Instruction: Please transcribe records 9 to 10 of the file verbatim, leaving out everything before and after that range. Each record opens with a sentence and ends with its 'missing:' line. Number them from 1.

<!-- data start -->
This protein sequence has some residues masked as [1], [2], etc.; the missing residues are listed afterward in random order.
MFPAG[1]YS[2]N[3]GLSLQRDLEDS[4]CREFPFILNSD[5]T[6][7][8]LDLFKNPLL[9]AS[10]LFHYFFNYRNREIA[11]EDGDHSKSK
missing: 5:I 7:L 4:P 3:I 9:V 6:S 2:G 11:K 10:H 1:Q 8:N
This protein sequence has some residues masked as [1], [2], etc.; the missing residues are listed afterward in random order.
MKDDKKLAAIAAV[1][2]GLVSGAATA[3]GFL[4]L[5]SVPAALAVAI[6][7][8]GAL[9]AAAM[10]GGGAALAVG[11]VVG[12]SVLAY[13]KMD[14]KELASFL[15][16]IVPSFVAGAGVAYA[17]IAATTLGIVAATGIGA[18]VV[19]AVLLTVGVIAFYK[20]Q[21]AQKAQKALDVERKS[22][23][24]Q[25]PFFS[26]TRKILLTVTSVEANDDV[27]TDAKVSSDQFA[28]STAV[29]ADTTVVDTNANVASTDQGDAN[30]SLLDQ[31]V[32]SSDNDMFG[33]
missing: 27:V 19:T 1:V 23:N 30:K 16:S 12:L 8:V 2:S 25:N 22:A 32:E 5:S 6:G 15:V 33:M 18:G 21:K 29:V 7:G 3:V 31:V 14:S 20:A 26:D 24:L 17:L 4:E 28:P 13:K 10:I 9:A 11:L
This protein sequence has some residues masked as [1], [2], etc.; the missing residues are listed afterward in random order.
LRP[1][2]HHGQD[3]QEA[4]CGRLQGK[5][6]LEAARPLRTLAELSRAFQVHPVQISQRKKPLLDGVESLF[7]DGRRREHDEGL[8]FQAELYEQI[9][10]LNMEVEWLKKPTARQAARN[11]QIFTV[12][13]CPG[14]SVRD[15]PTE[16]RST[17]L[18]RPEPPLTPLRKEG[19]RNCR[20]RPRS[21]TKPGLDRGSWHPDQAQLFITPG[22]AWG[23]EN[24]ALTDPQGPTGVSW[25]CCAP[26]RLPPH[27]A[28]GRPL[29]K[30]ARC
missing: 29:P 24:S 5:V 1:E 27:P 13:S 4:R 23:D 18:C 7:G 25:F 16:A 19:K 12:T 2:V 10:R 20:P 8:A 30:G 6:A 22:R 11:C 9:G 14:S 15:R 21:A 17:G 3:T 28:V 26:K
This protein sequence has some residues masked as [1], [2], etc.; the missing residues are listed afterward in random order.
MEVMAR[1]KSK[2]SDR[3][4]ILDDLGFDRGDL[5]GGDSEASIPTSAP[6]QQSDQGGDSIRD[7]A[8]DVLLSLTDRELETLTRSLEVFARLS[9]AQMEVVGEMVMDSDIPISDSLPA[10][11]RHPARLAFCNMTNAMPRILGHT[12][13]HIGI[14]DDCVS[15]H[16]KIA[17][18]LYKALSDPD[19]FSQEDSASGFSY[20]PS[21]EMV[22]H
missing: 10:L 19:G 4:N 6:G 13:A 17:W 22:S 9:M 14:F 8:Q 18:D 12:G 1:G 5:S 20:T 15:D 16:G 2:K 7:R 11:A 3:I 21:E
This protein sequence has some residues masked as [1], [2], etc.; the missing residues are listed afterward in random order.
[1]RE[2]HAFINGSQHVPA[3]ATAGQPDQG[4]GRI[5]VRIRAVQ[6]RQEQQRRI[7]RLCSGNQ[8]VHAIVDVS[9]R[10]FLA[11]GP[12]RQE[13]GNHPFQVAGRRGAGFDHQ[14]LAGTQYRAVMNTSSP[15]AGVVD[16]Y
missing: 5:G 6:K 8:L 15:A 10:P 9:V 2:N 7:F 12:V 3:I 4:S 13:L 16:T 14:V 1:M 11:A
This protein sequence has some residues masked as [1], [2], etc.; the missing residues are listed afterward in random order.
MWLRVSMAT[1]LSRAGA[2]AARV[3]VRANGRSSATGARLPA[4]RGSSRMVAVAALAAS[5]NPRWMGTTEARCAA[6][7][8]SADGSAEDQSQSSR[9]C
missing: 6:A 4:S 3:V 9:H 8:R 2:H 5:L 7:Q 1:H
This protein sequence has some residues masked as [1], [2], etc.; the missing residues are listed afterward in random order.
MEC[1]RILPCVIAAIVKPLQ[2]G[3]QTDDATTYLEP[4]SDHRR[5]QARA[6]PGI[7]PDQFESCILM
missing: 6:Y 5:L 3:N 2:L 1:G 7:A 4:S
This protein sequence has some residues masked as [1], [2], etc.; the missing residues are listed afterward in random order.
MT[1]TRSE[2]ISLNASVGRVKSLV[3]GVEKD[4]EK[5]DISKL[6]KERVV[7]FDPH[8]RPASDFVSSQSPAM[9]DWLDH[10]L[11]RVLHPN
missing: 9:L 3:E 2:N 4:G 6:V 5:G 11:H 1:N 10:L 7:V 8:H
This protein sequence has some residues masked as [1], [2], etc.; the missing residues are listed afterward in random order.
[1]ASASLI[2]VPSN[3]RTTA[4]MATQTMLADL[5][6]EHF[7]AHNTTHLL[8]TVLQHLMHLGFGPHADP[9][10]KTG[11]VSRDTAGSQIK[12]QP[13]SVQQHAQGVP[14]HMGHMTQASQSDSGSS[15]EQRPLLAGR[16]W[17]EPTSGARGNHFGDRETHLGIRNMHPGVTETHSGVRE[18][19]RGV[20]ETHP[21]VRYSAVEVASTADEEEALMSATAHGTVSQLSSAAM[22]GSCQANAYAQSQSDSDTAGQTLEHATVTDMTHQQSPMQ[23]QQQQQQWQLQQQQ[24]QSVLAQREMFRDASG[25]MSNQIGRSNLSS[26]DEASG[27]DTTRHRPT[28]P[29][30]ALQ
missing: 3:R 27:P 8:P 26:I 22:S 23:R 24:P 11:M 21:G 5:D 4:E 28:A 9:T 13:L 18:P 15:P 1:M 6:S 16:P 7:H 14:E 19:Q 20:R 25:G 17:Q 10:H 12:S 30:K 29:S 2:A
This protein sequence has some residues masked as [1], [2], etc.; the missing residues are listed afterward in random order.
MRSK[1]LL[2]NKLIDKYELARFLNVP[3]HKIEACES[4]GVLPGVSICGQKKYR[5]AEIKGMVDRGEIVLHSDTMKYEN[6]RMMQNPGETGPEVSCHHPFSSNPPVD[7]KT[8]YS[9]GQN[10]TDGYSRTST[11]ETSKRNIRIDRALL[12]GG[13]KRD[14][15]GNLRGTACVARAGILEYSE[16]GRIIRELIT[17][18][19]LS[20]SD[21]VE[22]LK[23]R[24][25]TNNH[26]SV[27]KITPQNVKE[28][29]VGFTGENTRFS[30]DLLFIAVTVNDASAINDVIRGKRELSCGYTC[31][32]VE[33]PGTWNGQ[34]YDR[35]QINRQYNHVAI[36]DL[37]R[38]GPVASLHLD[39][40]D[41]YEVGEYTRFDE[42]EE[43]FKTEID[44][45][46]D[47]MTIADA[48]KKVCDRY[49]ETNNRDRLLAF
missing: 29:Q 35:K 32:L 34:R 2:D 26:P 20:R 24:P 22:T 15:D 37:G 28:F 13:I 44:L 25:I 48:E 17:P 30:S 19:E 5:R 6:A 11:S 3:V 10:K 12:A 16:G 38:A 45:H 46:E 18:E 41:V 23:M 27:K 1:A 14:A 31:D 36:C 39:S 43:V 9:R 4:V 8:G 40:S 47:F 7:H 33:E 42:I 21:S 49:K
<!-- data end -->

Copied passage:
This protein sequence has some residues masked as [1], [2], etc.; the missing residues are listed afterward in random order.
[1]ASASLI[2]VPSN[3]RTTA[4]MATQTMLADL[5][6]EHF[7]AHNTTHLL[8]TVLQHLMHLGFGPHADP[9][10]KTG[11]VSRDTAGSQIK[12]QP[13]SVQQHAQGVP[14]HMGHMTQASQSDSGSS[15]EQRPLLAGR[16]W[17]EPTSGARGNHFGDRETHLGIRNMHPGVTETHSGVRE[18][19]RGV[20]ETHP[21]VRYSAVEVASTADEEEALMSATAHGTVSQLSSAAM[22]GSCQANAYAQSQSDSDTAGQTLEHATVTDMTHQQSPMQ[23]QQQQQQWQLQQQQ[24]QSVLAQREMFRDASG[25]MSNQIGRSNLSS[26]DEASG[27]DTTRHRPT[28]P[29][30]ALQ
missing: 3:R 27:P 8:P 26:I 22:S 23:R 24:P 11:M 21:G 5:D 4:E 28:A 9:T 13:L 18:P 15:P 1:M 6:S 16:P 7:H 14:E 19:Q 20:R 25:G 17:Q 10:H 12:S 30:K 29:S 2:A
This protein sequence has some residues masked as [1], [2], etc.; the missing residues are listed afterward in random order.
MRSK[1]LL[2]NKLIDKYELARFLNVP[3]HKIEACES[4]GVLPGVSICGQKKYR[5]AEIKGMVDRGEIVLHSDTMKYEN[6]RMMQNPGETGPEVSCHHPFSSNPPVD[7]KT[8]YS[9]GQN[10]TDGYSRTST[11]ETSKRNIRIDRALL[12]GG[13]KRD[14][15]GNLRGTACVARAGILEYSE[16]GRIIRELIT[17][18][19]LS[20]SD[21]VE[22]LK[23]R[24][25]TNNH[26]SV[27]KITPQNVKE[28][29]VGFTGENTRFS[30]DLLFIAVTVNDASAINDVIRGKRELSCGYTC[31][32]VE[33]PGTWNGQ[34]YDR[35]QINRQYNHVAI[36]DL[37]R[38]GPVASLHLD[39][40]D[41]YEVGEYTRFDE[42]EE[43]FKTEID[44][45][46]D[47]MTIADA[48]KKVCDRY[49]ETNNRDRLLAF
missing: 29:Q 35:K 32:L 34:R 2:D 26:P 20:R 24:P 22:T 15:D 37:G 28:F 13:I 44:L 25:I 48:E 17:P 30:S 19:E 5:R 6:A 11:S 3:V 10:K 12:A 16:G 38:A 45:H 46:E 18:E 41:V 23:M 27:K 1:A 14:A 31:D 36:C 39:S 43:V 9:R 4:V 8:G 40:S 47:F 7:H 33:E 42:I 21:S 49:K